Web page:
Monthly Archives: July 2016

M(3), 7/25/16: Into Me See

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The literature in this week’s meeting was Forming True Partnerships.  It is the newest book in AA’s conference-approved literature, and it deals with relationships in sobriety.  Some of the chapters are universal:  family, friendships.  Some are semi-specific:  marriage, job.  And some are puzzling in their specificity (I’m looking at you, chapter on pets).

I have been sticking with the universal ones for the first half of the year; today I challenged myself to delve into deeper waters.  The story turned out to be oddly specific, entirely too long and 99% pessimistic.  Note to self:  fully read selection before choosing!

As fate would have it, the room filled up with people, and each person that shared talked about their difficulty in relating.  The very last person who shared, a male (the author of the story was female), redeemed the choice by stating he felt like he was reading his own story.  So there you have it… someone is going to relate, no matter how unlikely it seems!

Odd storylines aside, we had a great discussion about relationships, both pre- and post-recovery.  Every person in the room agreed that the “blueprint” offered through the twelves steps enriches relationships of all kinds.

One person shared the variety of ways he attempted to feel complete:  filling his life with material things, relationship after relationship, and, through it all, alcohol.  No matter how many things and people he brought into his life, he could never quite fill the hole, and loneliness was an emotion he could not tolerate.  In working the 12 steps of recovery, he is able to be alone without feeling lonely.

Several other people spoke of drinking to avoid the feeling of loneliness.  Most of us shared that initially alcohol was a decent working solution to problems such as loneliness, shyness, self-consciousness, and challenging social situations.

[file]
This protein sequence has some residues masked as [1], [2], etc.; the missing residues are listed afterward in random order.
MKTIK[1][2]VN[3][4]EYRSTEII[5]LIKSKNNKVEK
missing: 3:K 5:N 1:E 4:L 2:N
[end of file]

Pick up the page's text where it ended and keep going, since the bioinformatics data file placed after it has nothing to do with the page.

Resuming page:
It was a solution… until it wasn’t.  Then alcohol became the problem; either we drank in isolation and thus compounded our loneliness, or we drank in public and became a detriment to any and all social situations.

As it turns out, putting down the drink solves some of our problems (especially the ones that involve drunken behavior), but not all of them.  Getting sober gives us the clarity to see the problems for what they are, and allows us the freedom to deal with life on life’s terms.

The final discussion I’ll share was the comparison of infatuation to intimacy.  Once again, the 12 steps of recovery mirror the steps to a lasting, intimate relationship.  Infatuation, where a lot of relationships begin, focus on the the ways in which one can take from the relationship.  True intimacy, on the other hand, looks for ways in which you can give back.  When both partners in the relationship look to be of service to one another… that’s where the magic happens.

A powerful reminder for me as I navigate all relationships in my life!

Today’s Miracle:

The reminder that life comes down to a few simple things… get out of my own head, and see what I can do to help others.  The rest takes care of itself!

 

 

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M(3), 7/18/16: Defective Characters

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Greetings  to all on a hot and muggy Monday morning from my part of the world.  The expression meteorologists use, “we are in the soup,” is apt right about now!

Today’s reading came from the book Twelve Steps and Twelve Traditions.  We read the chapter that discusses step six:

Step 6:  Were entirely ready to have God remove all these defects of character

This turned out to be one of those meetings that started with almost nobody, but by the end filled up to our usual number of attendees.  A good thing, since step 6 tends to be somewhat of a dry discussion.